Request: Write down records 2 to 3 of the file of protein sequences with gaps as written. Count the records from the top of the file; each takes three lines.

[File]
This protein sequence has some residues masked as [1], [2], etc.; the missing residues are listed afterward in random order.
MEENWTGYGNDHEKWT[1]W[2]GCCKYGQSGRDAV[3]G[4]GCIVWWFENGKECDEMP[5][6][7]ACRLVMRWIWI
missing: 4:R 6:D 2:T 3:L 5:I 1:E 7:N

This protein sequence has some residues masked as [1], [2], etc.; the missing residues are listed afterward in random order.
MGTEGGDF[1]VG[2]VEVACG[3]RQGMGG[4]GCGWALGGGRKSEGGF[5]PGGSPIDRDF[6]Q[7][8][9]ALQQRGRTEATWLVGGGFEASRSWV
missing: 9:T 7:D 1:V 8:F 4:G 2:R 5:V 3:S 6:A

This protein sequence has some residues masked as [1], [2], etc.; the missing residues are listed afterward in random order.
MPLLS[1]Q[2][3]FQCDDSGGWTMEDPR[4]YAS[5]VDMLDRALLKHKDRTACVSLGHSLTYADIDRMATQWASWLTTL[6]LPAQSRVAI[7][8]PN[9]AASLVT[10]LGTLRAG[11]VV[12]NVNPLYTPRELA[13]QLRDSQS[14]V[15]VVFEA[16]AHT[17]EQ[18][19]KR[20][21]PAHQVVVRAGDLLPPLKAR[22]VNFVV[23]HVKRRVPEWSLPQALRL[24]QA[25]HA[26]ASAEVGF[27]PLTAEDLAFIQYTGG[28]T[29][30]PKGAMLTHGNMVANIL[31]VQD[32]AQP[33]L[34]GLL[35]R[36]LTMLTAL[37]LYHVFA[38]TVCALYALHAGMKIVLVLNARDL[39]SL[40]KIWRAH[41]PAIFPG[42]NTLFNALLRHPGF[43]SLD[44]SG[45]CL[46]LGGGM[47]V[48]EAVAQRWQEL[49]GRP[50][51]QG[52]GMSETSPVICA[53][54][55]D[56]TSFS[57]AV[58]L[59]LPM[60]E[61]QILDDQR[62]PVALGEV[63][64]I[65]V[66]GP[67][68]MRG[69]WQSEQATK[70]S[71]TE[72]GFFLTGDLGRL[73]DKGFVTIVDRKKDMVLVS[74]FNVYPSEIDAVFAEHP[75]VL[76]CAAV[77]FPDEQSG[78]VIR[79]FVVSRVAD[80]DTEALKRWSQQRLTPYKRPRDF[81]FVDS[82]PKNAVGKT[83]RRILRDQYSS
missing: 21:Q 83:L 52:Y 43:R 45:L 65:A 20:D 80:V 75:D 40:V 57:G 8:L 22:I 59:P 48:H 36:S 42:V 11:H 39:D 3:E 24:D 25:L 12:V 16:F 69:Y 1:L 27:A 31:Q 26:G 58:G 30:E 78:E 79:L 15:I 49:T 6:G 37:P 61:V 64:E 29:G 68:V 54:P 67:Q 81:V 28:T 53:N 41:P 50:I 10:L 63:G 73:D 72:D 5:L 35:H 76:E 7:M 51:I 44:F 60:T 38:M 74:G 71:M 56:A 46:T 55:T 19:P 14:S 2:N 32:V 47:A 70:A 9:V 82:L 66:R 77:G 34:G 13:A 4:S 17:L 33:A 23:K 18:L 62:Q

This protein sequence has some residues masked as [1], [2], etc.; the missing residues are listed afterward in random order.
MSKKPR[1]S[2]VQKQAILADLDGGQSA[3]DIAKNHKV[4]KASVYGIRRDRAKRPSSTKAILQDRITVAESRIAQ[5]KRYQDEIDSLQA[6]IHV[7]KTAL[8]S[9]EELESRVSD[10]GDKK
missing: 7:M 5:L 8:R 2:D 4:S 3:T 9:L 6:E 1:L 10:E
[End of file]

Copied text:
This protein sequence has some residues masked as [1], [2], etc.; the missing residues are listed afterward in random order.
MGTEGGDF[1]VG[2]VEVACG[3]RQGMGG[4]GCGWALGGGRKSEGGF[5]PGGSPIDRDF[6]Q[7][8][9]ALQQRGRTEATWLVGGGFEASRSWV
missing: 9:T 7:D 1:V 8:F 4:G 2:R 5:V 3:S 6:A

This protein sequence has some residues masked as [1], [2], etc.; the missing residues are listed afterward in random order.
MPLLS[1]Q[2][3]FQCDDSGGWTMEDPR[4]YAS[5]VDMLDRALLKHKDRTACVSLGHSLTYADIDRMATQWASWLTTL[6]LPAQSRVAI[7][8]PN[9]AASLVT[10]LGTLRAG[11]VV[12]NVNPLYTPRELA[13]QLRDSQS[14]V[15]VVFEA[16]AHT[17]EQ[18][19]KR[20][21]PAHQVVVRAGDLLPPLKAR[22]VNFVV[23]HVKRRVPEWSLPQALRL[24]QA[25]HA[26]ASAEVGF[27]PLTAEDLAFIQYTGG[28]T[29][30]PKGAMLTHGNMVANIL[31]VQD[32]AQP[33]L[34]GLL[35]R[36]LTMLTAL[37]LYHVFA[38]TVCALYALHAGMKIVLVLNARDL[39]SL[40]KIWRAH[41]PAIFPG[42]NTLFNALLRHPGF[43]SLD[44]SG[45]CL[46]LGGGM[47]V[48]EAVAQRWQEL[49]GRP[50][51]QG[52]GMSETSPVICA[53][54][55]D[56]TSFS[57]AV[58]L[59]LPM[60]E[61]QILDDQR[62]PVALGEV[63][64]I[65]V[66]GP[67][68]MRG[69]WQSEQATK[70]S[71]TE[72]GFFLTGDLGRL[73]DKGFVTIVDRKKDMVLVS[74]FNVYPSEIDAVFAEHP[75]VL[76]CAAV[77]FPDEQSG[78]VIR[79]FVVSRVAD[80]DTEALKRWSQQRLTPYKRPRDF[81]FVDS[82]PKNAVGKT[83]RRILRDQYSS
missing: 21:Q 83:L 52:Y 43:R 45:L 65:A 20:D 80:V 75:D 40:V 57:G 8:L 22:I 59:P 48:H 36:S 42:V 11:H 39:D 3:E 24:D 25:L 12:V 16:F 69:Y 1:L 27:A 31:Q 26:G 58:G 30:E 78:E 79:L 15:I 49:T 6:G 37:P 61:V 64:E 29:G 68:V 54:P 67:Q 81:V 28:T 53:N 41:P 50:I 10:L 63:G 73:D 72:D 5:L 35:H 76:E 7:M 51:I 44:F 60:T 38:M 74:G 71:M 56:A 46:T 55:T 19:P 14:S 2:N 32:V 47:A 70:A 9:V 82:L 66:R 77:G 34:G 13:A 4:S 17:L 33:A 23:K 18:L 62:Q